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I have just set up one of my old computers to be a web-server with Ubuntu 12.04.3. I was thinking that i should probably throttle/limit the bandwidth/speeds over ssh/ftp in order to not murder my internet at home when the server is being accessed. Ive got Comcast internet 28mbps down 5mbps up. I probably wont set throttling up unless the server starts bogging down my internet but if some one could tell me how would I go about throttling it for ssh and ftp connections.

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I wouldn't bother unless it's actually affecting something. I run a webserver at home, and the only time when my internet at home gets affected is when someone downloads a big file from my home server, which was almost never. – Lawrence Dec 24 '13 at 5:51
ill go ahead and try w/o throttling first then. Could you tell me how to set it up in case I decide to? – cojomojo Dec 24 '13 at 6:54
up vote 1 down vote accepted

There are many ways to do it.

1) you can do it directly by acting on your program. For instance, with ProFTPd, insert this line

   TransferRate RETR,STOR,APPE,STOU 1000 

in the file /etc/proftpd.conf. This will limit bandwidth to 1000 kB/s. The same thing cannot be done with ssh though, which has always been meant for interactive sessions, not background downloads.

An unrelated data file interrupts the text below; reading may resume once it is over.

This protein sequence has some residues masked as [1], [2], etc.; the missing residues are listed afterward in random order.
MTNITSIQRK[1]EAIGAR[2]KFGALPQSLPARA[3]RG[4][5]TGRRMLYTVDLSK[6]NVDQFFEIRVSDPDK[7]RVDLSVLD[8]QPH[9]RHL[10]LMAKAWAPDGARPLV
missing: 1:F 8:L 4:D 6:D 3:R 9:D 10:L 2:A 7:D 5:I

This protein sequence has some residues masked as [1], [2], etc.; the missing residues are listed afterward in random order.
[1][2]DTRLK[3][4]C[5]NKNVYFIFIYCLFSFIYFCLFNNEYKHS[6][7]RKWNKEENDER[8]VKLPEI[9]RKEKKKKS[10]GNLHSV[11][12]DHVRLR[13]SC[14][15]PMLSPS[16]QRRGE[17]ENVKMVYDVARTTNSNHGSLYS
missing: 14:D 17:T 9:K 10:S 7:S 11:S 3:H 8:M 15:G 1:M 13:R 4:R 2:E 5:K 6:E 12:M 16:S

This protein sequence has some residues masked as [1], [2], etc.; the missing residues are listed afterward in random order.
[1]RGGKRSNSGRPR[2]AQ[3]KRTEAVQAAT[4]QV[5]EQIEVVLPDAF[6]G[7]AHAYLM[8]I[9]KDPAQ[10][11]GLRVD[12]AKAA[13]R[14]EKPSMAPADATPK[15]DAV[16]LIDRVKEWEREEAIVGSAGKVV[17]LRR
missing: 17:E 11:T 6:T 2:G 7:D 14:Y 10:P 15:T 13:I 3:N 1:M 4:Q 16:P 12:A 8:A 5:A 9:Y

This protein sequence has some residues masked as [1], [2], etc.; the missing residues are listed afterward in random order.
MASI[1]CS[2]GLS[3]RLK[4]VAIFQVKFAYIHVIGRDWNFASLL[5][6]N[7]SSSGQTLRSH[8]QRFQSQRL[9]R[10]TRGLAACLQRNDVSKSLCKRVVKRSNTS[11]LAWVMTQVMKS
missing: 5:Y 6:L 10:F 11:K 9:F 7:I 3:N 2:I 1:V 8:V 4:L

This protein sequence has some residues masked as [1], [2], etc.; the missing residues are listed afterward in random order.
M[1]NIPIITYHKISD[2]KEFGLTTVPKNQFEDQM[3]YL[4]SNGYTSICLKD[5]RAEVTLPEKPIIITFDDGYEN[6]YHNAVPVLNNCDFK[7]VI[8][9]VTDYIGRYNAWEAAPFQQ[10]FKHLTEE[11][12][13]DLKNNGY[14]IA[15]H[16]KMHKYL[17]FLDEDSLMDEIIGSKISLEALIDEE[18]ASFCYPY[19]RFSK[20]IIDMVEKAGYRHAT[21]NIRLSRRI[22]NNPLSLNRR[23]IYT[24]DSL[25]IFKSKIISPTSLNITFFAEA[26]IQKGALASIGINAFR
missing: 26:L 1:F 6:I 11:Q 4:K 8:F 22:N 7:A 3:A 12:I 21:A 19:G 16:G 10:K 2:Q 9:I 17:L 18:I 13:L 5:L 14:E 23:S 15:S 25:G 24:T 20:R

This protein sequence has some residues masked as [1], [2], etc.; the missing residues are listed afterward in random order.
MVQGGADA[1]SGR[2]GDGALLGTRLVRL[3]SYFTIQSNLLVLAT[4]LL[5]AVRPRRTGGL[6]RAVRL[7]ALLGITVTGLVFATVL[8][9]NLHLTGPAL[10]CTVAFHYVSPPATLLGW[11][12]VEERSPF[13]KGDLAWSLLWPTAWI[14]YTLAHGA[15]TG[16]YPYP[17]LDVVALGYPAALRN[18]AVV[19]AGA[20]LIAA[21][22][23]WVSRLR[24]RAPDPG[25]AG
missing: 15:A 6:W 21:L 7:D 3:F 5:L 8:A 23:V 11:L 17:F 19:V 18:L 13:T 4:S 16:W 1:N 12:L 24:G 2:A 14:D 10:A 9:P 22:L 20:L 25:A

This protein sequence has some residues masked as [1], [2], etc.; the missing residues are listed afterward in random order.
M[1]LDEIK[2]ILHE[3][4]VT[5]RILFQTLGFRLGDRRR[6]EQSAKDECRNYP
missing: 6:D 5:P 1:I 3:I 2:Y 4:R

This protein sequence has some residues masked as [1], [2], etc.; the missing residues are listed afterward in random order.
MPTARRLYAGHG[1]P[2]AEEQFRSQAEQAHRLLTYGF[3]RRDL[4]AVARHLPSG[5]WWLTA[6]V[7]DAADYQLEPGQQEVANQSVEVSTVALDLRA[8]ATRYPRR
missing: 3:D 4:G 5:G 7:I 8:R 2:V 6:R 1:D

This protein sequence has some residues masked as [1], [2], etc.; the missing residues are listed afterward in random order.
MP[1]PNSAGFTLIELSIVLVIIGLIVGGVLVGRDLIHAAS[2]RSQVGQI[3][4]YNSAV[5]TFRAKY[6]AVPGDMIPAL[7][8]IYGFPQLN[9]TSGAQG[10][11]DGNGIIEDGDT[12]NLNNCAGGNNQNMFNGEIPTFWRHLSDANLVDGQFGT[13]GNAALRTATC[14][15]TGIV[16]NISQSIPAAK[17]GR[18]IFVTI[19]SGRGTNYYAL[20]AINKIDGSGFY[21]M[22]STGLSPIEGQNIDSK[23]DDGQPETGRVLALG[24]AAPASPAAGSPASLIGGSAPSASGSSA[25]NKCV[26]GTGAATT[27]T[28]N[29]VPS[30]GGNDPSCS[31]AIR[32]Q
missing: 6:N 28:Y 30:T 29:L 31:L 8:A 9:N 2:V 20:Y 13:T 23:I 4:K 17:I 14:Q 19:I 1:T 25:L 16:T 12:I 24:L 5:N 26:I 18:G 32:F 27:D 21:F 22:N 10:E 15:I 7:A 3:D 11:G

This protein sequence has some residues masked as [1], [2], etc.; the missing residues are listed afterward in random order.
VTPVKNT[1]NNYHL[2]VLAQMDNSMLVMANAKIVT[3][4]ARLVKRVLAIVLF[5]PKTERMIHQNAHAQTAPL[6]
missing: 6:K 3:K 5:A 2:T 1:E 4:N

2) You can use tc (=Traffic Control, appropriately). I have little experience with it, I can just point you to this fine Introduction to the topic. I find this solution too ad hoc for my tastes, and too difficult to port, but of course you may differ, so do take a look at it.

3) You can use QoS (=Quality of Service) in your router. You will have to find a voice QoS in your GUI, and see the specifics. It will allow you to set limits depending on MAC address or application (you can define a new application as you wish, if the one you want to throttle is not already in the list), but not the two simultaneously. This means that if you throttle ftp this way, it will be throttled for all pcs on your LAN. If you want to evade this constrain, you will have to set up a VLAN or a DMZ (which might be a good idea anyway, security-wise), in which you place only your server.

As ever, YMMV.

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thanks so much, this will come in handy! – cojomojo Dec 25 '13 at 9:42

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